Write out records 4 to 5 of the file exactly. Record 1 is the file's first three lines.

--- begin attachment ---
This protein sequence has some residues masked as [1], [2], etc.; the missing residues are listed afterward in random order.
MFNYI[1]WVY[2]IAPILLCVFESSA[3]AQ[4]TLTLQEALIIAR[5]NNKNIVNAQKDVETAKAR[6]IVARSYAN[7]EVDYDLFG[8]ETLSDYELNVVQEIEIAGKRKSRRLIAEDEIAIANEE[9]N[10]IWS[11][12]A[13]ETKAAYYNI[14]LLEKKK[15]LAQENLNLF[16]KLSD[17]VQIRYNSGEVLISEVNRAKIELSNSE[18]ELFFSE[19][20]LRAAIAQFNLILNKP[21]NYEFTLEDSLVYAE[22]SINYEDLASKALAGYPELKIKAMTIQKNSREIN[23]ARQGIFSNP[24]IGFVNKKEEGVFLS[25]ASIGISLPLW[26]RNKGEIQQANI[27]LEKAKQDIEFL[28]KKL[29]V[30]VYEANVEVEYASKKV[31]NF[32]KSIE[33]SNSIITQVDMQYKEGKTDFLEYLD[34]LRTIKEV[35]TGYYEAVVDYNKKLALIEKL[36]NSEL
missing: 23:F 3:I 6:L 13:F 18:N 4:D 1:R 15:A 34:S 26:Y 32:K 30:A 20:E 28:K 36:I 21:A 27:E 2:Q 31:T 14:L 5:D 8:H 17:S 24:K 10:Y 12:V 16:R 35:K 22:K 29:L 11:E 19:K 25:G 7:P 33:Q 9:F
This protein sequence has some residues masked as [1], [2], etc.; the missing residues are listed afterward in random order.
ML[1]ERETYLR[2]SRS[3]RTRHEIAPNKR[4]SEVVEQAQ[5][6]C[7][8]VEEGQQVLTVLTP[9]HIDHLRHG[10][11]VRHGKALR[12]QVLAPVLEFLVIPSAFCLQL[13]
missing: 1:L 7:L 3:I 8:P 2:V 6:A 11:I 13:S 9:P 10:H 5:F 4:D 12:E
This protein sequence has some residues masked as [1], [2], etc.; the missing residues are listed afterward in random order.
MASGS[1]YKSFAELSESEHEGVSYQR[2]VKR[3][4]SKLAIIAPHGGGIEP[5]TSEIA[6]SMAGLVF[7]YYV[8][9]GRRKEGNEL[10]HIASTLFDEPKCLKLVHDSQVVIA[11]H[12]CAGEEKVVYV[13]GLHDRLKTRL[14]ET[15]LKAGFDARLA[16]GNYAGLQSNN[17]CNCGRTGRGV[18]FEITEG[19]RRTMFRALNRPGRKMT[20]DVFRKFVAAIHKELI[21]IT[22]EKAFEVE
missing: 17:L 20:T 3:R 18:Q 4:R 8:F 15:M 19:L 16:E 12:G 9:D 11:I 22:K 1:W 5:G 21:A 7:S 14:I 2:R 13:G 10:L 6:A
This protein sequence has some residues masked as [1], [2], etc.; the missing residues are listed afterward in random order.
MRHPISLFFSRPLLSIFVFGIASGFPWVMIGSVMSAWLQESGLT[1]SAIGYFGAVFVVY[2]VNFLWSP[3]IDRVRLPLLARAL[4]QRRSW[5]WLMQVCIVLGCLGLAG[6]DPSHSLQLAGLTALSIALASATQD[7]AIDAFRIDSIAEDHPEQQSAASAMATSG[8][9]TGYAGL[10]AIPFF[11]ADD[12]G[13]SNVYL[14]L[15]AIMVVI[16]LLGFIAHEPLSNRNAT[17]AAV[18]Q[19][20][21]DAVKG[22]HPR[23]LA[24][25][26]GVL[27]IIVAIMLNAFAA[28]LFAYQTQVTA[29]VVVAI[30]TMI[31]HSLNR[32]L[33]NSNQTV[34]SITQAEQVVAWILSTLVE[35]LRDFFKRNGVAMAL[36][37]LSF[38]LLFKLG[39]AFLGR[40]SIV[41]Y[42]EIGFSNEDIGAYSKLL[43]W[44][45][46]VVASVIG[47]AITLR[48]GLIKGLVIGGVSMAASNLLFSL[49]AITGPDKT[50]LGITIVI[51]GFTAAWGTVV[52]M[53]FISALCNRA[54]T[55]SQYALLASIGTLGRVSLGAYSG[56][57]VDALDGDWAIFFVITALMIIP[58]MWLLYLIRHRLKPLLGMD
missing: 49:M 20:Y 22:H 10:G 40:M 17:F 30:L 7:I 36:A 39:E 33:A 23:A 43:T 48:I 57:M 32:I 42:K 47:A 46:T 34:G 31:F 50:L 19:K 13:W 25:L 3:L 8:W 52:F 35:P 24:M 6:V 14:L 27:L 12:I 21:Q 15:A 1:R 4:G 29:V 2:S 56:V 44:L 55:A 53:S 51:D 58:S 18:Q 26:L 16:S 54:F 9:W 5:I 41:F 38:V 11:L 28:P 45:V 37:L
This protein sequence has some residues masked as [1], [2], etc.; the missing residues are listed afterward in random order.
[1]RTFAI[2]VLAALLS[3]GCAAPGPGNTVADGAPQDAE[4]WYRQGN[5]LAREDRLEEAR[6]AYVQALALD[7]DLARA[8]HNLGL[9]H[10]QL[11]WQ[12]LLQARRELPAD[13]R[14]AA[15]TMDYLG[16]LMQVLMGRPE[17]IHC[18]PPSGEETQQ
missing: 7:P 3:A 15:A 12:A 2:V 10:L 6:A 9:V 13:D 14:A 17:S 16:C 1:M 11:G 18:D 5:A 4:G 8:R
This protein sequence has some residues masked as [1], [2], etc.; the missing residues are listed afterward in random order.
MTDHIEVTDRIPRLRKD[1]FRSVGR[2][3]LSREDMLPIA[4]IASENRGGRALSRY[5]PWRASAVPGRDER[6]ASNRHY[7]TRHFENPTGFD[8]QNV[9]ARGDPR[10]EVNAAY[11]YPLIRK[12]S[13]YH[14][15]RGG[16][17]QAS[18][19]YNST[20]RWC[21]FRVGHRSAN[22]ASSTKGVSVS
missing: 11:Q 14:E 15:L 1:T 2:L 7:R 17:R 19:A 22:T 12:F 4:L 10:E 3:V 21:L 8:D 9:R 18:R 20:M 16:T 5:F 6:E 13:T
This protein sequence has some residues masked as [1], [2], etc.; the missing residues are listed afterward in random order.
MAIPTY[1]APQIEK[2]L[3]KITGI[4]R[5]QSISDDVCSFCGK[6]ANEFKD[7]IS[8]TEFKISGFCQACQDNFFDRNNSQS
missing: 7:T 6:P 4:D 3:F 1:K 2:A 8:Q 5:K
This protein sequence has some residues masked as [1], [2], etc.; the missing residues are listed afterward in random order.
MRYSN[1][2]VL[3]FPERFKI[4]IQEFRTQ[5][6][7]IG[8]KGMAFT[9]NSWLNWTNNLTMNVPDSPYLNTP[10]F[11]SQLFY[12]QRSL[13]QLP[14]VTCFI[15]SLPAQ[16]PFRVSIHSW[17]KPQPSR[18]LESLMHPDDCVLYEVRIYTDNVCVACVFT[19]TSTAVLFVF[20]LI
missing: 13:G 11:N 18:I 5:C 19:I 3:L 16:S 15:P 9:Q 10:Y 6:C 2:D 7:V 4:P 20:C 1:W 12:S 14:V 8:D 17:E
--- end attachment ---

This protein sequence has some residues masked as [1], [2], etc.; the missing residues are listed afterward in random order.
MRHPISLFFSRPLLSIFVFGIASGFPWVMIGSVMSAWLQESGLT[1]SAIGYFGAVFVVY[2]VNFLWSP[3]IDRVRLPLLARAL[4]QRRSW[5]WLMQVCIVLGCLGLAG[6]DPSHSLQLAGLTALSIALASATQD[7]AIDAFRIDSIAEDHPEQQSAASAMATSG[8][9]TGYAGL[10]AIPFF[11]ADD[12]G[13]SNVYL[14]L[15]AIMVVI[16]LLGFIAHEPLSNRNAT[17]AAV[18]Q[19][20][21]DAVKG[22]HPR[23]LA[24][25][26]GVL[27]IIVAIMLNAFAA[28]LFAYQTQVTA[29]VVVAI[30]TMI[31]HSLNR[32]L[33]NSNQTV[34]SITQAEQVVAWILSTLVE[35]LRDFFKRNGVAMAL[36][37]LSF[38]LLFKLG[39]AFLGR[40]SIV[41]Y[42]EIGFSNEDIGAYSKLL[43]W[44][45][46]VVASVIG[47]AITLR[48]GLIKGLVIGGVSMAASNLLFSL[49]AITGPDKT[50]LGITIVI[51]GFTAAWGTVV[52]M[53]FISALCNRA[54]T[55]SQYALLASIGTLGRVSLGAYSG[56][57]VDALDGDWAIFFVITALMIIP[58]MWLLYLIRHRLKPLLGMD
missing: 49:M 20:Y 22:H 10:G 40:M 17:F 30:L 7:I 36:A 39:E 33:A 23:A 43:T 48:I 57:M 32:I 42:K 47:A 46:T 34:G 31:F 50:L 19:K 13:W 25:L 3:L 8:W 52:F 35:P 24:M 6:V 14:L 27:L 12:I 21:Q 15:A 1:R 4:G 29:V 2:S 56:V 44:L 55:A 53:S 51:D 58:S 18:Q 26:L 16:S 54:F 9:W 5:I 41:F 38:V 11:L 28:P 45:V 37:L
This protein sequence has some residues masked as [1], [2], etc.; the missing residues are listed afterward in random order.
[1]RTFAI[2]VLAALLS[3]GCAAPGPGNTVADGAPQDAE[4]WYRQGN[5]LAREDRLEEAR[6]AYVQALALD[7]DLARA[8]HNLGL[9]H[10]QL[11]WQ[12]LLQARRELPAD[13]R[14]AA[15]TMDYLG[16]LMQVLMGRPE[17]IHC[18]PPSGEETQQ
missing: 7:P 3:A 15:A 12:A 2:V 10:L 6:A 9:V 13:D 14:A 17:S 16:C 1:M 11:G 18:D 5:A 4:G 8:R